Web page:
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Home > Tech Reiews > Japan Technology Review Last Updated: 15:24 03/09/2007
Japan Technology Review #46: August 7, 2002

Semiconductor Industry on Its Way to Reorganization

By Hajime Yamada (GLOCOM)

In the last several months, successive news on reorganization of business operations in the semiconductor industry in Japan was reported.

In March 2002, Hitachi, Ltd. and Mitsubishi Electric Corporation announced that their business operations for system large-scale integrated (LSI) circuits will be combined in April of 2003. Their plan is to inaugurate a joint venture, which will attempt to become the world's strongest system LSI manufacturer.

In June of the same year, Toshiba Corporation and Fujitsu Limited announced that they had agreed on comprehensive cooperation concerning their semiconductor business, with a possibility of business integration. Toshiba is good at image processing technology, while Fujitsu is strong in high speed signal processing. Their plan is to combine their strength to achieve supremacy in the LSI business for information home appliances.

Also in May, NEC Corporation announced the independence of their semiconductor division as a specialized manufacturer. NEC once released the news of establishing a joint company of memory LSI with Hitachi, in June of 1999. However, the joint business is not necessarily successful because of poor market timing. NEC therefore seems to have chosen another way by splitting itself on its own.

Another example is Toshiba's partnership with Sony Corporation in constructing an LSI-specialized factory when Sony had developed its PlayStation 2. These examples would show that cooperation among Japanese corporations is progressing in the semiconductor industry. Under what circumstances do companies come to cooperate with each other?

As I have described in the last report of this series, the Japanese semiconductor industry, after having enjoyed flourishing business in the 1980s, continued to lose its competitiveness in the market in the 1990s. Japanese business rapidly went downhill while Korea and other countries caught up and put the pressure on Japan in the field of semiconductor memory, to which Japanese companies kept sticking because it was their main item in the 1980s.

Meanwhile, American companies had already monopolized the market of high value-added products, including personal computer processors. After having been distressed about the new direction, Japanese corporations finally found the system LSI business as a solution. Recent announcements represent the intention of promoting the business by inaugurating joint ventures or integration.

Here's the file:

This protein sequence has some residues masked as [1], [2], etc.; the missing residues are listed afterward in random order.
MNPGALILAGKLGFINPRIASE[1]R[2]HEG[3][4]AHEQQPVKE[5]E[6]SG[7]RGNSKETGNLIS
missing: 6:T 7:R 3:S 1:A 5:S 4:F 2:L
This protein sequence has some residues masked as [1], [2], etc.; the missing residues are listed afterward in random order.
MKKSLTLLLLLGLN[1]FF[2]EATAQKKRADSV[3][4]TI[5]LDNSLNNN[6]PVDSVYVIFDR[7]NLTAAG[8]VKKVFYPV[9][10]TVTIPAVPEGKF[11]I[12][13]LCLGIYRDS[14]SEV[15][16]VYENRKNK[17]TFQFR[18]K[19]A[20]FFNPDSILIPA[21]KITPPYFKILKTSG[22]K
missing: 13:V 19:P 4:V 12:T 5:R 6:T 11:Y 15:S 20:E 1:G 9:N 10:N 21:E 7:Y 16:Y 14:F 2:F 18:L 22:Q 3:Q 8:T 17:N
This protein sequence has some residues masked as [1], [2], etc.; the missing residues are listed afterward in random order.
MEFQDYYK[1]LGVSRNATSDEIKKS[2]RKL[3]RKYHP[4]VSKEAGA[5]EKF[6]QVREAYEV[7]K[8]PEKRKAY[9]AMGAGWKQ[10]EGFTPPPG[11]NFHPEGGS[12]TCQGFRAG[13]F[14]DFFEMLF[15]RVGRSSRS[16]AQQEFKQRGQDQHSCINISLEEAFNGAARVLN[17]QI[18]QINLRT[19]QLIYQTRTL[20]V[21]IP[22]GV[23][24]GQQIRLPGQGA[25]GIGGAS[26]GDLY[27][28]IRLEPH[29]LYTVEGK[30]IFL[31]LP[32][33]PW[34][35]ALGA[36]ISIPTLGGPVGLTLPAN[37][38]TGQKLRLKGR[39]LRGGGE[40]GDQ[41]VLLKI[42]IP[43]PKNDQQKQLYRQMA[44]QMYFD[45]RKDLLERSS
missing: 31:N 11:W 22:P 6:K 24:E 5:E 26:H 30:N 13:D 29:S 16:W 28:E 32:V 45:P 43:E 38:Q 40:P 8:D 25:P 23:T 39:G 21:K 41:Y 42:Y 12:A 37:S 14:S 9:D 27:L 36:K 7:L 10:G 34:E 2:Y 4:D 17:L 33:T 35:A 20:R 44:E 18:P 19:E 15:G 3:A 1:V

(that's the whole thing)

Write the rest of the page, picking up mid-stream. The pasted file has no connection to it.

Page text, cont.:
Japan's success in the field of memory in the 1980s is often attributed to the successful National Project on VLSI research and development, which was jointly promoted by the government and private sectors in the late 1970s. It must have been through this experience of successful government-business cooperation in development of semiconductor memory that Japanese companies came to believe that the semiconductor business meant the memory business. That was the reason for the delayed conversion of business operations. It was a typical example of how a success in the past caused a failure in the next opportunity.

Can business be converted like this successfully? As a matter of fact, the future does not look rosy because some American companies, including computer processor manufacturer Intel Corporation, are also switching their business to that of system LSIs.

Various functions are required to realize a mobile phone system, including the function of transferring voice to digital signals, processing digital information such as e-mail, and transmitting and receiving microwaves. Mounting as many of these functions on a semiconductor chip as possible would lead to a cost reduction as well as to an advantage in energy saving. As this example shows, integrating many functions intricately on a semiconductor chip is where the big current of technology is advancing.

That is why American companies are moving forward in the same direction.

The course that Japanese companies selected is the same as the one American companies chose. Even looking at only two groups in Japan, namely Toshiba-Fujitsu and Hitachi-Mitsubishi, they are headed in the same direction. In other words, Japanese companies are running towards the field where market competition is increasingly intensifying.

However, finding an alternative path must have been difficult. Korean companies who went ahead of Japan in the memory business now lead soundly in the field. Therefore, Japanese companies could not possibly have chosen the memory business course.

The movement of reorganization in the semiconductor business shows that selection and concentration of business operations are progressing among Japanese companies. This situation itself should be appreciated. However, as I explained above, uncertainty toward the future in spite of the present condition is what causes management problems.

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